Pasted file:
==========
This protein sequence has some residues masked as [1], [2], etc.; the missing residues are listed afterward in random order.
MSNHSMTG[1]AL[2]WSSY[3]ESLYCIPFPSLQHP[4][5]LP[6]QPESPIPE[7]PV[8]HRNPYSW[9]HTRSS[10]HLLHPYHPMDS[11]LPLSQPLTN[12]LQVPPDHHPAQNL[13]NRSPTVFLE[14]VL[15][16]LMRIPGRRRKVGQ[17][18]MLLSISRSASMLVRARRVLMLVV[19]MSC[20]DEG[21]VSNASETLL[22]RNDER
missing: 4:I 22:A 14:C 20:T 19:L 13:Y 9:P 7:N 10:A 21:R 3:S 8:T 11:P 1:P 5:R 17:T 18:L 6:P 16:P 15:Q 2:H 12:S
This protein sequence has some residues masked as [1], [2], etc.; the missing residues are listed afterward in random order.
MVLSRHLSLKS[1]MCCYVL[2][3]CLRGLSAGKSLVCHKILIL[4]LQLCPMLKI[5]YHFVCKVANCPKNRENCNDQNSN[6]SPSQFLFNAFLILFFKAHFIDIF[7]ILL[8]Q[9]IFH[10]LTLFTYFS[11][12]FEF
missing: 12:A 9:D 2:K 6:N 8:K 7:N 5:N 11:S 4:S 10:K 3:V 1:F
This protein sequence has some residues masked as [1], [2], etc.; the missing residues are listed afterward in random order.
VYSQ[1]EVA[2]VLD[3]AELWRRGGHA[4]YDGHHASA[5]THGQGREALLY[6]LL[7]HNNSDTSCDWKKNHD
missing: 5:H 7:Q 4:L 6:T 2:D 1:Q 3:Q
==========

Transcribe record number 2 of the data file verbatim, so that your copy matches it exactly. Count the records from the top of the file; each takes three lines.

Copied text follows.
This protein sequence has some residues masked as [1], [2], etc.; the missing residues are listed afterward in random order.
MVLSRHLSLKS[1]MCCYVL[2][3]CLRGLSAGKSLVCHKILIL[4]LQLCPMLKI[5]YHFVCKVANCPKNRENCNDQNSN[6]SPSQFLFNAFLILFFKAHFIDIF[7]ILL[8]Q[9]IFH[10]LTLFTYFS[11][12]FEF
missing: 12:A 9:D 2:K 6:N 8:K 7:N 5:N 11:S 4:S 10:K 3:V 1:F